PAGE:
Thanks for your comment! 🙂 I had a burst of interest in South Park last year, so I’ve seen all the episodes at least once I think. Some of them are better than others, but they’ve all got a few more layers to them than people would expect.

  4. Really love that series, South Park knows mixing humor and ridicule to expose the taboo of society and is a recipe that works, then saw to it continue!

  5. Jack says:

    http://en.wikipedia.org/wiki/Big_Gay_Al's_Big_Gay_Boat_Ride
    Another pro gay south park episode. Accrually I think south park isn’t pro gay, but it isn’t anti gay either. Maybe pro gay rights, and gay friendly, but I think anti homophobia more than anything else. I hate it when people say south park is homophobic. I am not gay, but I hate homophobia and I am a south park fan, and I am sure south park isn’t homophobic. Sure it pokes fun at homosexuality, but it pokes fun at everything, and poking
    fun at homosexuality doesn’t make them homophobic.

    • eloriane says:

      I have to admit, you sound oddly defensive for someone who doesn’t think South Park is homophobic. Did you see Dolly’s conclusion?? It went like this:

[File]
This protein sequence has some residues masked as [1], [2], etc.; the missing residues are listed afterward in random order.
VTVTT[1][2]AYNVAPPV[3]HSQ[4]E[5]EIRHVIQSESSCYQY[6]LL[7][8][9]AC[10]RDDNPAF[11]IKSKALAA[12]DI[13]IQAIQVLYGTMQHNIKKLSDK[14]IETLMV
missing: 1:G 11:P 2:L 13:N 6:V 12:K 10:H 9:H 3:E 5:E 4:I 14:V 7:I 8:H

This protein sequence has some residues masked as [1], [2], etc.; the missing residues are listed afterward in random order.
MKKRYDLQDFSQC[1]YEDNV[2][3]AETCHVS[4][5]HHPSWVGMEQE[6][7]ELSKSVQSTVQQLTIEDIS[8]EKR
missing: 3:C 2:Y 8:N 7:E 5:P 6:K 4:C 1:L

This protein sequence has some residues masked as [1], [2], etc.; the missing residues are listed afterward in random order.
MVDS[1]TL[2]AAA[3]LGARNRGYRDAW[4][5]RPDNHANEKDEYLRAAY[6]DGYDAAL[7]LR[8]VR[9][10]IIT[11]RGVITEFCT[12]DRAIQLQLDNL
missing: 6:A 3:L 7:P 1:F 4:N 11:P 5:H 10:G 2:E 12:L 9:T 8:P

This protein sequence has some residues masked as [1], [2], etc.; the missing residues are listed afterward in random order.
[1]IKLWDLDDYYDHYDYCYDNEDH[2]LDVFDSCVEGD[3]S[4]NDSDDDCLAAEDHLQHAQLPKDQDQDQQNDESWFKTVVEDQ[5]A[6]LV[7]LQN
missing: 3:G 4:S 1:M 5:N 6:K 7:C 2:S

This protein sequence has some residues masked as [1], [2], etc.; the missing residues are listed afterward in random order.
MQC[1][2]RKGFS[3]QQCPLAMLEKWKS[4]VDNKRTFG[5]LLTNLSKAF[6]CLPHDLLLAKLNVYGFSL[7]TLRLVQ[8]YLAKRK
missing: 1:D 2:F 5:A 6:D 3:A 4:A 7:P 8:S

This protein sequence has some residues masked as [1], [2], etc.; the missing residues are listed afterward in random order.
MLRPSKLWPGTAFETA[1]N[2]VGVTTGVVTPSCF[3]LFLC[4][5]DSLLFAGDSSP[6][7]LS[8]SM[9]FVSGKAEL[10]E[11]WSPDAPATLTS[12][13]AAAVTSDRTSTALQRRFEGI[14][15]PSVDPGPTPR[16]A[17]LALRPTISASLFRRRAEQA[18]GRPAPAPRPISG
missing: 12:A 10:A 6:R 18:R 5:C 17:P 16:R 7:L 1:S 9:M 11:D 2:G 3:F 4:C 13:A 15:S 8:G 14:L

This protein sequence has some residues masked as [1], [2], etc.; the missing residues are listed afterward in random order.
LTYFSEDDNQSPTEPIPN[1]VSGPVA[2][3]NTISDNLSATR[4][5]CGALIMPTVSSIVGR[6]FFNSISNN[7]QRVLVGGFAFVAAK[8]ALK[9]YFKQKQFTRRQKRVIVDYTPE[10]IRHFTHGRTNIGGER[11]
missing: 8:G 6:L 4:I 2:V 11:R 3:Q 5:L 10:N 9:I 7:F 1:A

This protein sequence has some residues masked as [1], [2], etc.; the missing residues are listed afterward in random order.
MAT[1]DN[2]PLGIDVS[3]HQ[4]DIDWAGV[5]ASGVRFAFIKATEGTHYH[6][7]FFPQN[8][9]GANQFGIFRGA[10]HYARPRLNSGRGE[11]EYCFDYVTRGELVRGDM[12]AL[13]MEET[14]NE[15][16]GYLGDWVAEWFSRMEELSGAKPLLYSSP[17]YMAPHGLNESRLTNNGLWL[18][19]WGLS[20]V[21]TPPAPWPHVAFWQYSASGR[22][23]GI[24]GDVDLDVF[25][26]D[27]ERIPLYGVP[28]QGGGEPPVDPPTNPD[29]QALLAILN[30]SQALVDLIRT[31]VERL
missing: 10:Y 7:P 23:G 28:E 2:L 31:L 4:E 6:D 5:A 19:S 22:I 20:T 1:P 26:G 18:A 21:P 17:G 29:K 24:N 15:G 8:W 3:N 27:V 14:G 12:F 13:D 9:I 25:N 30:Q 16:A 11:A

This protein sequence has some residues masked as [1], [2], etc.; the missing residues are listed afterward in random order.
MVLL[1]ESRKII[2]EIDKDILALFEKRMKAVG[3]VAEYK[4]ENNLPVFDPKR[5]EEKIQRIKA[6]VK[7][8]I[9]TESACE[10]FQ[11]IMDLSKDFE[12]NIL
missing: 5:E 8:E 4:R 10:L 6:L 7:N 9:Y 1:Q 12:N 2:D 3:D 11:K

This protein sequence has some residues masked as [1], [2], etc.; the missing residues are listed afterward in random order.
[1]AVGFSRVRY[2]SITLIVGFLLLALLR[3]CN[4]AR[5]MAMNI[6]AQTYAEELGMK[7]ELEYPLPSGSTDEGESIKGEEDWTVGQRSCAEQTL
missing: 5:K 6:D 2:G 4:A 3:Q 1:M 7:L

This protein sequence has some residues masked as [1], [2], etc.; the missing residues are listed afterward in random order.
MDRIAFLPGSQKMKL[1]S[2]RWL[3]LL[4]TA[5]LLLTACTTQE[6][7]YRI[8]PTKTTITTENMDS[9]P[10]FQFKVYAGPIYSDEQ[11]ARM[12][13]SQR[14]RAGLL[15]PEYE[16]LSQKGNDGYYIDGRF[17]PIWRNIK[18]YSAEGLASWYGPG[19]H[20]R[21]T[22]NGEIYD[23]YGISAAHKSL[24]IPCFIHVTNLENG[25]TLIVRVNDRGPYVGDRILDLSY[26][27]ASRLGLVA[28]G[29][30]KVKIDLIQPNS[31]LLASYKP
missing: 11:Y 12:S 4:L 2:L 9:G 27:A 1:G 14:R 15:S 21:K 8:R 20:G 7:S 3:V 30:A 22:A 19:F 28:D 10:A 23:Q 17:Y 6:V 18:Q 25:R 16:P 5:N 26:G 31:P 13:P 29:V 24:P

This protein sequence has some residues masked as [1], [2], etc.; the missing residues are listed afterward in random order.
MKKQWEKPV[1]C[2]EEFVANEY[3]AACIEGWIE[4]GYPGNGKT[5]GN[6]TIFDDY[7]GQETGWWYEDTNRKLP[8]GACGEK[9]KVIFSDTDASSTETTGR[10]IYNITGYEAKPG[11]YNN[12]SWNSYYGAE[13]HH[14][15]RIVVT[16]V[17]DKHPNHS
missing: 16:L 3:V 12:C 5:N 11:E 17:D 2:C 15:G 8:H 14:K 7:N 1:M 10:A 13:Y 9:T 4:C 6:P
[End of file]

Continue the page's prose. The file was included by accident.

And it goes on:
Ultimately, the message of a show notorious for using homophobic language is actually anti-heterocentrist. Being gay is normal, acceptable, if (I would argue, unfairly characterized as) a little flamboyant. Using religion to “other” people of nonstraight sexual orientations is what’s weird, harmful, and unacceptable. And attempting to change people from the way they are will only create disorder and upset. Do I condone SP’s use of the word “gay” as an insult or the way Mr. Slave, Big Gay Al, and the token gay reverend in this episode are all overtly feminized? No, of course not. But I think the larger, underlying message of the story is what makes it meritorious overall.

      “It pokes fun at everything” is a far weaker argument than what Dolly is saying here, so it strikes me as odd that you’ve chosen to use it. I’ve never seen South Park, so I have no idea if it’s homophobic or not, but Dolly had basically persuaded me that there was good in it– until I saw it being defended so poorly. Now I’m not sure!

    • Dolly says:

      …there is a danger in critiquing South Park. A show that exists to brutalize everyone and everything is definitely not going to be characterized as “pro” LGBT.